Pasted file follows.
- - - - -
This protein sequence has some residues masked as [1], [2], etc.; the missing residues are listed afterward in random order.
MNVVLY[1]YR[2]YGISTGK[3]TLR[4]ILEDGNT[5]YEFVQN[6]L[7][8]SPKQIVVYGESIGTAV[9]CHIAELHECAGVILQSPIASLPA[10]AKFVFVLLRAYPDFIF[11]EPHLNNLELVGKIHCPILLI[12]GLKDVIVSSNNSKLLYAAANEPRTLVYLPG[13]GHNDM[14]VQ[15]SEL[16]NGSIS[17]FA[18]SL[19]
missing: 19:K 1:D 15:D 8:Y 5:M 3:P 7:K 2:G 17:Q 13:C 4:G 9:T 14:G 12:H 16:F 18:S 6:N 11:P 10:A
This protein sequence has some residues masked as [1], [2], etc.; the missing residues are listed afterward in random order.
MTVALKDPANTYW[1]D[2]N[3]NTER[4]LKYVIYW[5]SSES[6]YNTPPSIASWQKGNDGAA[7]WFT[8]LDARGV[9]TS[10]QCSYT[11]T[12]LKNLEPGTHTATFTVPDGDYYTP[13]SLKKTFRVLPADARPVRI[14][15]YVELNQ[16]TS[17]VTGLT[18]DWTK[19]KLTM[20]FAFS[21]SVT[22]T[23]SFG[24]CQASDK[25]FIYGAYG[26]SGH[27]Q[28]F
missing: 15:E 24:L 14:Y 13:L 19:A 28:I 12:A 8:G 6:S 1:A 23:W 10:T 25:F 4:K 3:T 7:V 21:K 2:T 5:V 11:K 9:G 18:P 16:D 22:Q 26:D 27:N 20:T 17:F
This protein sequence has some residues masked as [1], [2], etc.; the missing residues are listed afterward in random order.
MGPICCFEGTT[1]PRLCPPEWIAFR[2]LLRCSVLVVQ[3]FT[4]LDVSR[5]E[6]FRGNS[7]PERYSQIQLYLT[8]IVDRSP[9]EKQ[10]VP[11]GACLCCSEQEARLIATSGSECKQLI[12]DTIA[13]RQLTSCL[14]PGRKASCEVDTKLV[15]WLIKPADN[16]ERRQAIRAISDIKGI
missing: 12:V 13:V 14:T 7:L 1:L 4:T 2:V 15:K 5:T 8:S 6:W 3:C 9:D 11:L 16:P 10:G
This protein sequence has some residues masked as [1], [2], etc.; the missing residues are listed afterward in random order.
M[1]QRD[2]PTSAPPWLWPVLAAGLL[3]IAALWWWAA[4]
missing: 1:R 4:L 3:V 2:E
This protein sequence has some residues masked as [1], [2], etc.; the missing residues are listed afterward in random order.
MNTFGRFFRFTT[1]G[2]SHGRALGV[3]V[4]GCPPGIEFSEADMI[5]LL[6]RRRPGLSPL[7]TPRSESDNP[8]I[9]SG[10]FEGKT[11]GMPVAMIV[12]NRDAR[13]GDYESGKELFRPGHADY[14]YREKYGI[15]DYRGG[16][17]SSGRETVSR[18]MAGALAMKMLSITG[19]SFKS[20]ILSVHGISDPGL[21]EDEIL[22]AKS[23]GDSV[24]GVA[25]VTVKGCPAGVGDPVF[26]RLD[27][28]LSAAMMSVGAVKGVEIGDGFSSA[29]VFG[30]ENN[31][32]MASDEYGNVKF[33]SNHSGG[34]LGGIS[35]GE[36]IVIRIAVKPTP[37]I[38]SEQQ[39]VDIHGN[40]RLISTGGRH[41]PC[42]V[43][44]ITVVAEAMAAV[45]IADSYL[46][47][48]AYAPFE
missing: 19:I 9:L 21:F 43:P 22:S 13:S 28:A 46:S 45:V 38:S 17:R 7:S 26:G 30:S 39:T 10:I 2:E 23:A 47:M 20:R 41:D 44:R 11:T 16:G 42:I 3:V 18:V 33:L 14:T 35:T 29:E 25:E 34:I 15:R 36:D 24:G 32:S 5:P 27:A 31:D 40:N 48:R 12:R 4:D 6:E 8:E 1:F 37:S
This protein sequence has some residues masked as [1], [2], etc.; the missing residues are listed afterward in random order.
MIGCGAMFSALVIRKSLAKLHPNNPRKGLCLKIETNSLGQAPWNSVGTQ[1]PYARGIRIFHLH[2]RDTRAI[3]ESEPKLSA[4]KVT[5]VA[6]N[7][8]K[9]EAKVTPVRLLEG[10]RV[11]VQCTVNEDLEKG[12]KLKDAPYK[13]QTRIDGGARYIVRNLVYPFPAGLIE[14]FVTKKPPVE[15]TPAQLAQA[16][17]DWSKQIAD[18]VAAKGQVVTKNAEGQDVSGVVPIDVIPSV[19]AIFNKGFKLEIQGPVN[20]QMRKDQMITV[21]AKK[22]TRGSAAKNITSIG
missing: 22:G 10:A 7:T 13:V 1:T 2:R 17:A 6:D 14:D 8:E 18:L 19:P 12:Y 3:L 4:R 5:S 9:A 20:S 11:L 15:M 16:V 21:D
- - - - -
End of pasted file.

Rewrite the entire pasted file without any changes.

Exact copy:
This protein sequence has some residues masked as [1], [2], etc.; the missing residues are listed afterward in random order.
MNVVLY[1]YR[2]YGISTGK[3]TLR[4]ILEDGNT[5]YEFVQN[6]L[7][8]SPKQIVVYGESIGTAV[9]CHIAELHECAGVILQSPIASLPA[10]AKFVFVLLRAYPDFIF[11]EPHLNNLELVGKIHCPILLI[12]GLKDVIVSSNNSKLLYAAANEPRTLVYLPG[13]GHNDM[14]VQ[15]SEL[16]NGSIS[17]FA[18]SL[19]
missing: 19:K 1:D 15:D 8:Y 5:M 3:P 7:K 2:G 17:Q 13:C 4:G 9:T 14:G 12:H 16:F 18:S 6:N 11:P 10:A
This protein sequence has some residues masked as [1], [2], etc.; the missing residues are listed afterward in random order.
MTVALKDPANTYW[1]D[2]N[3]NTER[4]LKYVIYW[5]SSES[6]YNTPPSIASWQKGNDGAA[7]WFT[8]LDARGV[9]TS[10]QCSYT[11]T[12]LKNLEPGTHTATFTVPDGDYYTP[13]SLKKTFRVLPADARPVRI[14][15]YVELNQ[16]TS[17]VTGLT[18]DWTK[19]KLTM[20]FAFS[21]SVT[22]T[23]SFG[24]CQASDK[25]FIYGAYG[26]SGH[27]Q[28]F
missing: 15:E 24:L 14:Y 13:L 19:A 28:I 12:A 8:G 6:S 1:A 23:W 10:T 25:F 4:K 3:T 7:V 21:K 2:T 5:V 11:K 9:G 18:P 16:D 22:Q 26:D 27:N 20:T 17:F
This protein sequence has some residues masked as [1], [2], etc.; the missing residues are listed afterward in random order.
MGPICCFEGTT[1]PRLCPPEWIAFR[2]LLRCSVLVVQ[3]FT[4]LDVSR[5]E[6]FRGNS[7]PERYSQIQLYLT[8]IVDRSP[9]EKQ[10]VP[11]GACLCCSEQEARLIATSGSECKQLI[12]DTIA[13]RQLTSCL[14]PGRKASCEVDTKLV[15]WLIKPADN[16]ERRQAIRAISDIKGI
missing: 12:V 13:V 14:T 7:L 1:L 4:T 2:V 15:K 5:T 8:S 6:W 3:C 9:D 11:L 16:P 10:G
This protein sequence has some residues masked as [1], [2], etc.; the missing residues are listed afterward in random order.
M[1]QRD[2]PTSAPPWLWPVLAAGLL[3]IAALWWWAA[4]
missing: 1:R 4:L 3:V 2:E
This protein sequence has some residues masked as [1], [2], etc.; the missing residues are listed afterward in random order.
MNTFGRFFRFTT[1]G[2]SHGRALGV[3]V[4]GCPPGIEFSEADMI[5]LL[6]RRRPGLSPL[7]TPRSESDNP[8]I[9]SG[10]FEGKT[11]GMPVAMIV[12]NRDAR[13]GDYESGKELFRPGHADY[14]YREKYGI[15]DYRGG[16][17]SSGRETVSR[18]MAGALAMKMLSITG[19]SFKS[20]ILSVHGISDPGL[21]EDEIL[22]AKS[23]GDSV[24]GVA[25]VTVKGCPAGVGDPVF[26]RLD[27][28]LSAAMMSVGAVKGVEIGDGFSSA[29]VFG[30]ENN[31][32]MASDEYGNVKF[33]SNHSGG[34]LGGIS[35]GE[36]IVIRIAVKPTP[37]I[38]SEQQ[39]VDIHGN[40]RLISTGGRH[41]PC[42]V[43][44]ITVVAEAMAAV[45]IADSYL[46][47][48]AYAPFE
missing: 19:I 9:L 21:F 43:P 22:S 13:S 28:A 46:S 45:V 38:S 17:R 7:S 26:G 30:S 39:T 10:I 2:E 23:A 47:M 20:R 41:D 44:R 11:T 16:G 42:I 3:V 18:V 33:L 14:T 35:T 29:E 25:E 34:I 15:R 36:D 24:G 32:S 5:P 27:A 31:D 40:N 48:R 12:R 4:D 6:E 8:E 1:F 37:S
This protein sequence has some residues masked as [1], [2], etc.; the missing residues are listed afterward in random order.
MIGCGAMFSALVIRKSLAKLHPNNPRKGLCLKIETNSLGQAPWNSVGTQ[1]PYARGIRIFHLH[2]RDTRAI[3]ESEPKLSA[4]KVT[5]VA[6]N[7][8]K[9]EAKVTPVRLLEG[10]RV[11]VQCTVNEDLEKG[12]KLKDAPYK[13]QTRIDGGARYIVRNLVYPFPAGLIE[14]FVTKKPPVE[15]TPAQLAQA[16][17]DWSKQIAD[18]VAAKGQVVTKNAEGQDVSGVVPIDVIPSV[19]AIFNKGFKLEIQGPVN[20]QMRKDQMITV[21]AKK[22]TRGSAAKNITSIG
missing: 22:G 10:A 7:T 13:V 1:T 2:R 17:A 6:D 14:D 8:E 18:L 19:P 12:Y 3:L 4:R 5:S 9:A 20:S 11:L 15:M 16:V 21:D